In practice, (because the sublunary world is imperfect and we have to just suck it up and live with that,) we tend to use the personal name once at the beginning of the chapter or the scene or the POV switch just so we know whose head we've landed in.
After that – we use 'he' or 'she' instead unless we've worked ourselves into a corner where it's either the personal name or some vast stupid circumlocution in which case we wince and use the character name again and take up writing real fast hoping no one noticed.
Not -- Jane knew trouble was coming. The giant black bats that filled the sky, the earth tremors, and the trees dripping blood were sure signs. Jane tried to remember if she'd paid her last life insurance premium on time.
But -- Jane knew trouble was coming. The giant black bats that filled the sky, the earth tremors, and the trees dripping blood were sure signs. She tried to remember if she'd paid her last life insurance premium on time.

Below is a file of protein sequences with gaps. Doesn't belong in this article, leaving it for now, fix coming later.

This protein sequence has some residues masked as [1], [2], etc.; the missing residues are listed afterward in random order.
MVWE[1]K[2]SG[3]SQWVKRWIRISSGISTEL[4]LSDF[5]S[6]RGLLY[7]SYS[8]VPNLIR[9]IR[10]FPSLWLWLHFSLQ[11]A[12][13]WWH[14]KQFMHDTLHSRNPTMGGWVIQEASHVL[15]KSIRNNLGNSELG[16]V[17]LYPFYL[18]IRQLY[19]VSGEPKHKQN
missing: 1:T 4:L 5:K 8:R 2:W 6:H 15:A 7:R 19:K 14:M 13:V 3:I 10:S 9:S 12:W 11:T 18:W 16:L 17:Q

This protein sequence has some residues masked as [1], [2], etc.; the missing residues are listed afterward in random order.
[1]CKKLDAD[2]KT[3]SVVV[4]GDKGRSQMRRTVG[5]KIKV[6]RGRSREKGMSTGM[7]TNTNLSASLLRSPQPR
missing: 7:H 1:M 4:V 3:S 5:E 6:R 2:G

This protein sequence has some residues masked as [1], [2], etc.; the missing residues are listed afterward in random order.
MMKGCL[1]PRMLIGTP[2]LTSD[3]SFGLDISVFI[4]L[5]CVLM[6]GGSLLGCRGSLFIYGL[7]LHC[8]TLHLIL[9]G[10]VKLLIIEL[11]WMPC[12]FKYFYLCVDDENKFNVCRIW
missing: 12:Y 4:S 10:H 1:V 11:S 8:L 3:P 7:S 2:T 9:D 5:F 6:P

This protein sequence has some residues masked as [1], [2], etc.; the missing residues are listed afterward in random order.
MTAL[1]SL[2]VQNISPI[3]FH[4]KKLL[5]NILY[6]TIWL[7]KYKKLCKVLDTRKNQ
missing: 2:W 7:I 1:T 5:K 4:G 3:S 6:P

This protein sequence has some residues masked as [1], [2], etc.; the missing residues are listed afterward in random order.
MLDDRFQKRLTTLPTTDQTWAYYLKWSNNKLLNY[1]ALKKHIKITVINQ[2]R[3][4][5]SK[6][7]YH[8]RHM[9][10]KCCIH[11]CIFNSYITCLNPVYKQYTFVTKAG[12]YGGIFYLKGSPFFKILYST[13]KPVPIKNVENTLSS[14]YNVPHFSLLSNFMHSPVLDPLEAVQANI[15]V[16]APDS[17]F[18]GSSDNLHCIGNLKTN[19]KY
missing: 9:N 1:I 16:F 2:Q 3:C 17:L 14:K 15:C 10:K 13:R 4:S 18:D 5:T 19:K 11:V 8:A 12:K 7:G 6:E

Verbs: 'To be' and action.
One aspect of 'to be' is that it states what is. Put the verb 'to be' into the predicate and you present the scene as a static and straightforward painting.
Sometimes you want to do this. Sometimes the most important information about a scene is that is exists. It is set before us.
But when 'to be' is the predicate, this call for at least a brief reconsideration in the late draft polish.
This leads us to the general advice ... look around the neighboring sentences till you find a more exciting verb than 'was' and use that one instead.
Not – The oatmeal was nutbrown, wholesome and steaming.
But – The wholesome, nutbrown oatmeal steamed.
Or, better yet – He dropped the bowl of wholesome, nutbrown, steaming oatmeal on the floor.
Not – The sky was high and blue, cloudless, a scorching bowl of merciless sun, the expanse broken only by a pair of frightened birds.
But – Reuben rode in under a sky high, blue, and cloudless. A pair of frightened birds broke from cover as he passed, flurrying upward under a scorching bowl of merciless sun.